DMF submissions in 2020: Industry sustains its filing momentum

DMF submissions in 2020: Industry sustains its filing momentum


By Team PharmaCompass

2020-09-03View: 55439

DMF submissions in 2020: Industry sustains its filing momentum

In case you thought Covid-19 had slowed down the speed at which generic active pharmaceutical ingredient (API) manufacturers were submitting Drug Master Files (DMFs) to the US Food and Drug Administration (FDA), you are in for a pleasant surprise. During the first half of this year, the industry maintained its momentum of filing DMFs with the FDA.

In the first six months of this year, FDA received 283 DMF submissions (against 616 for the full year of 2019). Expectedly, India continued to lead with 155 DMF filings. Submissions from India were more than double the amount of those made by Chinese (45) and American firms (30) combined.

View FDA DMF Filings by June 2020 (Power BI Dashboard, Free Excel Available)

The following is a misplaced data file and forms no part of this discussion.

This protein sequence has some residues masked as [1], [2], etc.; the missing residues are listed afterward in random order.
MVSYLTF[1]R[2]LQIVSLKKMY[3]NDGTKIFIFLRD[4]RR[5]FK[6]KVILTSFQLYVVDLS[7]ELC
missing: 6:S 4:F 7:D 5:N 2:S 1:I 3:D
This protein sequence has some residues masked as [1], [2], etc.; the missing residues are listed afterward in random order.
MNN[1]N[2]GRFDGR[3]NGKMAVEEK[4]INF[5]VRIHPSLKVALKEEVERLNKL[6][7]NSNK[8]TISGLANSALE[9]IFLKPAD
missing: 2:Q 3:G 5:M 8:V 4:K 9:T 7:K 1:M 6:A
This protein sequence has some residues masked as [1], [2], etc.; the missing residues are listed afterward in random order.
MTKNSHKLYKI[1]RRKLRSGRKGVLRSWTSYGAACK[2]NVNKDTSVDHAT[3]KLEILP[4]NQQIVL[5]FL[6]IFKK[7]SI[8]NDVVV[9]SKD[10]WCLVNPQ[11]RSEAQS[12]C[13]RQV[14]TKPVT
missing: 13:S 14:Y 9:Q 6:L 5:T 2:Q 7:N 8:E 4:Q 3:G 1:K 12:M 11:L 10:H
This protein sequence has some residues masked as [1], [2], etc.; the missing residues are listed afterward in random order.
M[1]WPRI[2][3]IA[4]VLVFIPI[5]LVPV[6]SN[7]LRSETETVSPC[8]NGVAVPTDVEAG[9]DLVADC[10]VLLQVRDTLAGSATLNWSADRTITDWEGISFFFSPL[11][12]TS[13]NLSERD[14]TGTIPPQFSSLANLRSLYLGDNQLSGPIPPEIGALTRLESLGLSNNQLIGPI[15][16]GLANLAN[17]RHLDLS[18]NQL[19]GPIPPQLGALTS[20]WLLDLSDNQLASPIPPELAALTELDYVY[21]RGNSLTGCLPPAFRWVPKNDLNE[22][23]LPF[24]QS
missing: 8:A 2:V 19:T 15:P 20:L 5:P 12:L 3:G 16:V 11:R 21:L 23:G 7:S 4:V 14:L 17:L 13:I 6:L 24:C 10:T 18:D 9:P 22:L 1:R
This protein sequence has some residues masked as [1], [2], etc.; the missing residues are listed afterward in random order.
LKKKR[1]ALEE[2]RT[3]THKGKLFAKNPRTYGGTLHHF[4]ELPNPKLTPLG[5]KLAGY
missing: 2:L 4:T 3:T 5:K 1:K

This trend has been witnessed for some time now. In 2019, out of the 616 active DMF submissions to the FDA, Indian companies had submitted more than half (331), though the submissions from India were a little less than double of those made by Chinese and American firms.

Drug master files (DMFs) are submissions made to the FDA by manufacturers who provide the agency with confidential, detailed information about facilities, processes, or articles used in manufacturing, processing, packaging, and storing of human drug products.

View FDA DMF Filings by June 2020 (Power BI Dashboard, Free Excel Available)

India’s MSN Labs leads total count of DMF filings

As in the past, India’s MSN Laboratories continued to lead the DMF filings by a single company with 40 submissions, followed by Dr Reddy’s (8) and Metrochem API (7).


MSN has always been a pioneer in being the first to file a DMF for new products. This year was no different. The firm submitted the first DMF for 11 products — Abaloparatide, Abemaciclib, Amifampridine Phosphate, Betrixaban Maleate, Fenfluramine Hydrochloride, Lofexidine Hydrochloride, Neratinib Maleate, Ozenoxacin, Rolapitant Hydrochloride, Tafamidis, Valbenazine Tosylate.